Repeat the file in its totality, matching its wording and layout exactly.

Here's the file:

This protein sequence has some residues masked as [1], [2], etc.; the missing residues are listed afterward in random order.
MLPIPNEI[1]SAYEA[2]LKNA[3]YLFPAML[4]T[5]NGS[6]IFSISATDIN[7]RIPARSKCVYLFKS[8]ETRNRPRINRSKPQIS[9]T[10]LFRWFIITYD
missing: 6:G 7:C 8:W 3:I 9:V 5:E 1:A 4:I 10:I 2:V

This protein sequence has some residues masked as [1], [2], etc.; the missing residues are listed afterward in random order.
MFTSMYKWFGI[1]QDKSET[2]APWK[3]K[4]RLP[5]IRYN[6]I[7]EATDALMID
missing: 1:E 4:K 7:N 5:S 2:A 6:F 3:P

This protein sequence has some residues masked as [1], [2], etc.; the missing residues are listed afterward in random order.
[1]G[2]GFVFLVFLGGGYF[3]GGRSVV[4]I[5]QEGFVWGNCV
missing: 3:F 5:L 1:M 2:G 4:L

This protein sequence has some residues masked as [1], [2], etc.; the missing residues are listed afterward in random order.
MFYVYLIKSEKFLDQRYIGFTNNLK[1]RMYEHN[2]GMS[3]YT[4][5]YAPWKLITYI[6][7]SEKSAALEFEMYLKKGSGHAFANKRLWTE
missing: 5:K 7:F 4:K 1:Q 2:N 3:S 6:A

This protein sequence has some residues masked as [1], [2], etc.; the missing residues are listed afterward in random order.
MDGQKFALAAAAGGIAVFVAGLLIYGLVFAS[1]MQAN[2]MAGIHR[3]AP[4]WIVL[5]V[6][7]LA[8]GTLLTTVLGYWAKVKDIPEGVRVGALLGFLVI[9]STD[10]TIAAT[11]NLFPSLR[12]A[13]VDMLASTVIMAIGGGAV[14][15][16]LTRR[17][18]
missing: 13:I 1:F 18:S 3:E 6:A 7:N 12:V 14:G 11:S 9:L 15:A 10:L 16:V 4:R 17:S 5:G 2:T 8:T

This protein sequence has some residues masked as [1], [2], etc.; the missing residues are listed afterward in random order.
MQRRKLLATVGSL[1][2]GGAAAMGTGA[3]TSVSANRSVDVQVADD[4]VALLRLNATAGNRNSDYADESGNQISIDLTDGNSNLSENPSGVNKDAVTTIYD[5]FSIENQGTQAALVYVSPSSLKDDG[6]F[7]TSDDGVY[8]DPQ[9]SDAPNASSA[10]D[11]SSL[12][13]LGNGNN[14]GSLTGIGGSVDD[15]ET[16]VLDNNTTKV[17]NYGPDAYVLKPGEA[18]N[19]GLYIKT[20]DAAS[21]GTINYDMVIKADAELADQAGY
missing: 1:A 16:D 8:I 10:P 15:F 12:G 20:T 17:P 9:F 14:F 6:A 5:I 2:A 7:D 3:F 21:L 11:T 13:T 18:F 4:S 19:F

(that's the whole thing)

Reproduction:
This protein sequence has some residues masked as [1], [2], etc.; the missing residues are listed afterward in random order.
MLPIPNEI[1]SAYEA[2]LKNA[3]YLFPAML[4]T[5]NGS[6]IFSISATDIN[7]RIPARSKCVYLFKS[8]ETRNRPRINRSKPQIS[9]T[10]LFRWFIITYD
missing: 6:G 7:C 8:W 3:I 9:V 5:E 1:A 4:I 10:I 2:V

This protein sequence has some residues masked as [1], [2], etc.; the missing residues are listed afterward in random order.
MFTSMYKWFGI[1]QDKSET[2]APWK[3]K[4]RLP[5]IRYN[6]I[7]EATDALMID
missing: 1:E 4:K 7:N 5:S 2:A 6:F 3:P

This protein sequence has some residues masked as [1], [2], etc.; the missing residues are listed afterward in random order.
[1]G[2]GFVFLVFLGGGYF[3]GGRSVV[4]I[5]QEGFVWGNCV
missing: 3:F 5:L 1:M 2:G 4:L

This protein sequence has some residues masked as [1], [2], etc.; the missing residues are listed afterward in random order.
MFYVYLIKSEKFLDQRYIGFTNNLK[1]RMYEHN[2]GMS[3]YT[4][5]YAPWKLITYI[6][7]SEKSAALEFEMYLKKGSGHAFANKRLWTE
missing: 5:K 7:F 4:K 1:Q 2:N 3:S 6:A

This protein sequence has some residues masked as [1], [2], etc.; the missing residues are listed afterward in random order.
MDGQKFALAAAAGGIAVFVAGLLIYGLVFAS[1]MQAN[2]MAGIHR[3]AP[4]WIVL[5]V[6][7]LA[8]GTLLTTVLGYWAKVKDIPEGVRVGALLGFLVI[9]STD[10]TIAAT[11]NLFPSLR[12]A[13]VDMLASTVIMAIGGGAV[14][15][16]LTRR[17][18]
missing: 13:I 1:F 18:S 3:E 6:A 7:N 12:V 14:G 11:S 9:L 15:A 10:L 16:V 4:R 17:S 5:G 2:T 8:T

This protein sequence has some residues masked as [1], [2], etc.; the missing residues are listed afterward in random order.
MQRRKLLATVGSL[1][2]GGAAAMGTGA[3]TSVSANRSVDVQVADD[4]VALLRLNATAGNRNSDYADESGNQISIDLTDGNSNLSENPSGVNKDAVTTIYD[5]FSIENQGTQAALVYVSPSSLKDDG[6]F[7]TSDDGVY[8]DPQ[9]SDAPNASSA[10]D[11]SSL[12][13]LGNGNN[14]GSLTGIGGSVDD[15]ET[16]VLDNNTTKV[17]NYGPDAYVLKPGEA[18]N[19]GLYIKT[20]DAAS[21]GTINYDMVIKADAELADQAGY
missing: 1:A 16:D 8:I 10:P 15:F 12:G 20:T 17:P 9:F 14:F 6:A 5:I 2:A 7:D 3:F 21:L 11:T 13:T 18:F 4:S 19:F